Chronic post thoractomy pain

S. M. Keller, N. Z. Carp, M. N. Levy, S. M. Rosen

Research output: Contribution to journalArticle

58 Scopus citations

Abstract

Chronic post-thoracotomy pain (CPP) is a vexing clinical problem whose management has received scant attention. In order to identify the risk factors associated with CPP and determine the optimal treatment, the records of 238 consecutive patients who underwent thoracotomy were reviewed. CPP was defined as discomfort requiring the regular administration of analgesics that continued more than three months following surgery. CPP was present in 25 (11%) patients: 10/20 (50%) chest wall resections, 5/25 (20%) pleurectomies, 10/193 (5%) pulmonary resections. Among the 23 patients who required preoperative narcotics, 12 (52%) developed CPP. Improved pain control and decreased narcotic use was achieved via the administration of nonsteroidal anti-inflammatory medication and tricyclic anti-depressants. In addition, 10/25 patients required 11 pain procedures: trigger-point injection, intercostal blocks, injections of epidural steroids, stellate ganglion block. Recurrent pain occurred in 20 patients following initial control. All were found to have tumor regrowth. We conclude that CPP occurs more commonly following chest-wall resection and pleurectomy, and that preoperative narcotic use is a predictor of CPP. Worsening pain following initial relief should prompt a vigorous search for recurrent cancer.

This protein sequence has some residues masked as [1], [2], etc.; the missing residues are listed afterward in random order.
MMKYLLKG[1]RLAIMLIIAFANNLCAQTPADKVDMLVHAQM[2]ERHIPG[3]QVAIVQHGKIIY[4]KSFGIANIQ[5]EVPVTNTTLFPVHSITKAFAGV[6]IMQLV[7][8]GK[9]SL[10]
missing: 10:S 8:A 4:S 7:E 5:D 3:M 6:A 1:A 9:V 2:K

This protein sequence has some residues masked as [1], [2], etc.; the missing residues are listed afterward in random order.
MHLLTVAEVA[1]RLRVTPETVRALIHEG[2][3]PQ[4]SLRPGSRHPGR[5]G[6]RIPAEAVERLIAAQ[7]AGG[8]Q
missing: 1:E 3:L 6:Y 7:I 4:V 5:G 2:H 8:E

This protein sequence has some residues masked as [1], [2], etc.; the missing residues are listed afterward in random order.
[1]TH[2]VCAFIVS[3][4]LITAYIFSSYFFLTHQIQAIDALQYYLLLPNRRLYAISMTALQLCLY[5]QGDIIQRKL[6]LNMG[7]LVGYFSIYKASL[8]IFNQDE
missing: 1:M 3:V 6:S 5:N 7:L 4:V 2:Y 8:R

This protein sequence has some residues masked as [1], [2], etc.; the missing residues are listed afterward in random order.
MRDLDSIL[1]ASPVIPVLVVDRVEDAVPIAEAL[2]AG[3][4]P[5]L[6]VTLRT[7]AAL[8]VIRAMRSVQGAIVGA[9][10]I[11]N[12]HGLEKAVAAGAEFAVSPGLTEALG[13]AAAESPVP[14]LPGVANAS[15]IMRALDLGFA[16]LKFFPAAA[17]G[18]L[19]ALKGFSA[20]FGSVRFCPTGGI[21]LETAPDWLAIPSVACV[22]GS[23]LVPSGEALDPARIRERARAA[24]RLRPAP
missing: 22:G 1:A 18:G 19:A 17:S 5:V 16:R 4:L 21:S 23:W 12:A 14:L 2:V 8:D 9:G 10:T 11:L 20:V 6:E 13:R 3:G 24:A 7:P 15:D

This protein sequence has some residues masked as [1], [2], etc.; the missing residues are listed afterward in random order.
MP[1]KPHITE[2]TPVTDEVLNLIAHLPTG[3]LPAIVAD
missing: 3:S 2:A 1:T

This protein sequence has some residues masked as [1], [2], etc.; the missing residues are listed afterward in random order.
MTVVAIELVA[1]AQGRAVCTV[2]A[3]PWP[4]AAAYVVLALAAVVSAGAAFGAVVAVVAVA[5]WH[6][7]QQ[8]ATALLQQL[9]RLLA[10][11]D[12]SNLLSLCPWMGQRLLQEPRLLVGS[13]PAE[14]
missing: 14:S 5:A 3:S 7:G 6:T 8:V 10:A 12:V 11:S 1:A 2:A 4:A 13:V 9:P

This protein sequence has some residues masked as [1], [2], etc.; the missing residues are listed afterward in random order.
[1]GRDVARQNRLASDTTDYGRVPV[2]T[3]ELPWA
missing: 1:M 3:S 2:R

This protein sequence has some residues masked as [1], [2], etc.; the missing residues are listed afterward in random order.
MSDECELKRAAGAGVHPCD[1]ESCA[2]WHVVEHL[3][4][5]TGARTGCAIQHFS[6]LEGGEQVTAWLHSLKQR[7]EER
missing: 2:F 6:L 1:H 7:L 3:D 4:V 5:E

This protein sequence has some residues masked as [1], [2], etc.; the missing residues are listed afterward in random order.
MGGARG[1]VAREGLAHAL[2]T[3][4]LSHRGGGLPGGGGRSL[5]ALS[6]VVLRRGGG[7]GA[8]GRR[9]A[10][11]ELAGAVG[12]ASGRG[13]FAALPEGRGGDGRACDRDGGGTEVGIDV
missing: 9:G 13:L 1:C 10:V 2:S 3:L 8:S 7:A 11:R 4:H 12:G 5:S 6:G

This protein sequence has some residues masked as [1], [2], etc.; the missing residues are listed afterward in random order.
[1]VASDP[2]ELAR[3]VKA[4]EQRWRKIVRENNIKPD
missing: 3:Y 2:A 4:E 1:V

Original languageEnglish (US)
Pages (from-to)161-164
Number of pages4
JournalJournal of Cardiovascular Surgery
Volume35
Issue numberSUPPL. 1-6
Publication statusPublished - Dec 1 1994

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Keywords

  • Chronic post-thoracotomy pain
  • Thoracotomy

ASJC Scopus subject areas

  • Surgery
  • Cardiology and Cardiovascular Medicine

Cite this

Keller, S. M., Carp, N. Z., Levy, M. N., & Rosen, S. M. (1994). Chronic post thoractomy pain. Journal of Cardiovascular Surgery, 35(SUPPL. 1-6), 161-164.